National Author’s Day
Where did National Author’s Day come from?
Nellie Verne Burt McPherson, president of the Illinois Women’s Club, whilst she was recuperating in the hospital during World War I, wrote a fan letter to the fiction writer Irving Bacheller. She told him how much she enjoyed reading his story Eben Holden’s Last Day A’ Fishin.
Upon receiving her letter, Bacheller sent her an autographed copy of another story. It was then that McPherson realised she would never be able to thank him adequately for his gift. McPherson decided to show her appreciation by submitting an idea for a National Author’s Day to the General Federation of Women’s Clubs. In May of 1929, the club endorsed a resolution for National Author’s Day to be observed honouring American writers. The US Department of Commerce officially began to recognise the holiday in 1949.
Since then, the holiday has acted as a dedicated time in order to honour authors and to show our appreciation for the work that they publish.
A startling study done in 2019 shows that just 26% of under 18’s actually read daily, which is the lowest recorded level since 2005. As well as this, they found that 53% of 5-16 year olds said that they actually enjoyed reading, which again, is the lowest recorded since 2013.
As an avid reader, this statistic was rather worrying, as I always found that being able to sit down and read my favourite book was always the highlight of any day. Many a long journey shortened by getting lost in the pages of Christopher Paolini (Inheritance Cycle), Jeff Kinney (Diary of a Wimpy Kid) and JRR Tolkien (Lord of The Rings, The Hobbit), just to name a few.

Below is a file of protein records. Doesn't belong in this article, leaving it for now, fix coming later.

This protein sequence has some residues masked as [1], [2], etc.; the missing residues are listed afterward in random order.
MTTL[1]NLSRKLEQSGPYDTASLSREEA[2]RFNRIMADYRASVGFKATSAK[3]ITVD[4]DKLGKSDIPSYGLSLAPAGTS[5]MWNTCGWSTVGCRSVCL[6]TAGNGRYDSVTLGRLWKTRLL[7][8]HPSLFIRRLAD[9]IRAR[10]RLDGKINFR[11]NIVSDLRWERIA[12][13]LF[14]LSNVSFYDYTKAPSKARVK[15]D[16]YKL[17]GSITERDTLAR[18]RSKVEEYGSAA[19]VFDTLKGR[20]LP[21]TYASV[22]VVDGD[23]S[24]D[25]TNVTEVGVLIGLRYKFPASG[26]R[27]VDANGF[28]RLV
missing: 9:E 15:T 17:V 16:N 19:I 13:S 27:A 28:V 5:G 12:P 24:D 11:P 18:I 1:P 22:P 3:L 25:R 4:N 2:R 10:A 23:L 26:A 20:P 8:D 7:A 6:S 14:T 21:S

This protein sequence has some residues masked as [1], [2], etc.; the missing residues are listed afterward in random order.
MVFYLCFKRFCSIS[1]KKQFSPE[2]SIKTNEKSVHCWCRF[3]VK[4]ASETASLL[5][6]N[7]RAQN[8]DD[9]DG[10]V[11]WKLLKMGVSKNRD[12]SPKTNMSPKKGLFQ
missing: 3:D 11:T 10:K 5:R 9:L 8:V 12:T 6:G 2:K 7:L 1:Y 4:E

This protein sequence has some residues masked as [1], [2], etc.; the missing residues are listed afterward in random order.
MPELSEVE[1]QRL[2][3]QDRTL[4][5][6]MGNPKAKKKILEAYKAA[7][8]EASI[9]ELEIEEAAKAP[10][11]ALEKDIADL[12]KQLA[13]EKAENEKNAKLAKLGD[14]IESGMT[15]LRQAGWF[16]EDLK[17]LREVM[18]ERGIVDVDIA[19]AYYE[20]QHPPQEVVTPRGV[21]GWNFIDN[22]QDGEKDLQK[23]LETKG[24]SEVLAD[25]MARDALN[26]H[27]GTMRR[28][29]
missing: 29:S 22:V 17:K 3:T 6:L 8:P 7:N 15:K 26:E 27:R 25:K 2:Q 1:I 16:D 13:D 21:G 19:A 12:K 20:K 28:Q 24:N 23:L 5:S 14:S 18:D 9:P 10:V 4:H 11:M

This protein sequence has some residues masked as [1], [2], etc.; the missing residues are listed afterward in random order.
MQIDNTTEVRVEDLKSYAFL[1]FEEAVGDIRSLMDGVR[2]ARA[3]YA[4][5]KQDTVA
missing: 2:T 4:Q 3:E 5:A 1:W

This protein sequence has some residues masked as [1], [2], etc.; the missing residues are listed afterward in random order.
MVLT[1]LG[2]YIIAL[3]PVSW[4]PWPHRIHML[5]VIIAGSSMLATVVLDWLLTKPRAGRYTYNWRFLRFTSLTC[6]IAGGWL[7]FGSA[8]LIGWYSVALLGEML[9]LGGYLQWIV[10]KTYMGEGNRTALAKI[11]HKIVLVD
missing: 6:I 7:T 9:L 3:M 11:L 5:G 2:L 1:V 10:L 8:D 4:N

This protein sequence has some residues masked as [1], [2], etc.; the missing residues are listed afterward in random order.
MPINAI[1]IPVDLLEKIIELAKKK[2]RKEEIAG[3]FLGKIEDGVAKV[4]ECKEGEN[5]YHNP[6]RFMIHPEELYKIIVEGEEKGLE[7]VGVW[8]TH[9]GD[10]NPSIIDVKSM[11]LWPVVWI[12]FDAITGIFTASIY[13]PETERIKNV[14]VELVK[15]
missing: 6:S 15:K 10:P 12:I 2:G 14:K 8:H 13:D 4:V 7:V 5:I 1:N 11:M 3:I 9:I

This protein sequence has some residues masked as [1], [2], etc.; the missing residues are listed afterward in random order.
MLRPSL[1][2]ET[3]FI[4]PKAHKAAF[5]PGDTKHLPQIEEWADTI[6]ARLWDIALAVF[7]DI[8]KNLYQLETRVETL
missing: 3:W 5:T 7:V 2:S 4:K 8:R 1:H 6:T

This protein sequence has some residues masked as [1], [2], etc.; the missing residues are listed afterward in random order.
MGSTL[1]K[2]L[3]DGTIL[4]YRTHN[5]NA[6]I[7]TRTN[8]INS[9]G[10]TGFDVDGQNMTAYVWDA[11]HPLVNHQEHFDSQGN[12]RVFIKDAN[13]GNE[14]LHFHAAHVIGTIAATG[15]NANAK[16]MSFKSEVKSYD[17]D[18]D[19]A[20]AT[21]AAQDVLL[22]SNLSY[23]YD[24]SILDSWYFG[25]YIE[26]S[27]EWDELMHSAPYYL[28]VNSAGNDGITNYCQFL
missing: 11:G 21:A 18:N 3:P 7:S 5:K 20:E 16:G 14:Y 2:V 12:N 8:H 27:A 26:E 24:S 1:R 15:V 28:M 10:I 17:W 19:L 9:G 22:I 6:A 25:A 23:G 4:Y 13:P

Getting Involved with National Author’s Day
For some inspiration on how to hook your pupils into reading, then please have a look at our blog all to do with International Literacy Day– in here I outlined some perfect ways in which to inspire your pupils to read more during school time and hopefully at home as well.
Getting involved with National Author’s Day is incredibly easy. It’s quite simply however you see fit to show your appreciation for your favourite author. For those students who might not have a favourite author- or for those who don’t read books, this would be the perfect opportunity to help those pupils find their feet and maybe discover a new favourite hobby.
Below is just some of the ways that I would recommend showing your appreciation.
Encourage children to read more
Some children might be missing out on possibly one of the most enjoyable hobbies in the world- reading. Bring some of your favourite books in with you one day and introduce them to the class, find some books which have film adaptations and use that as a hook for those students who find it difficult to visualise what they’re reading.
Write a letter to their favourite authors
Another great way to show appreciation is to encourage the children to write a letter to their favourite author. Maybe include a book review that the child wrote about one of the author’ book. See here for our My Book Review worksheet.
Send a photograph and tweet to the author
The most common way that people take part in National Author’s Day is by using #nationalauthorsday on Twitter accompanied by a photo of them reading their favourite book.
Below is just an incredibly small selection of our reading resources, we are constantly adding new resources every week, so keep an eye out here for our resources all about reading.
We hope that these examples have given you some inspiration. Let us know in the comments below how you helped your school celebrate National Author’s Day (they might be added into the topic calendar).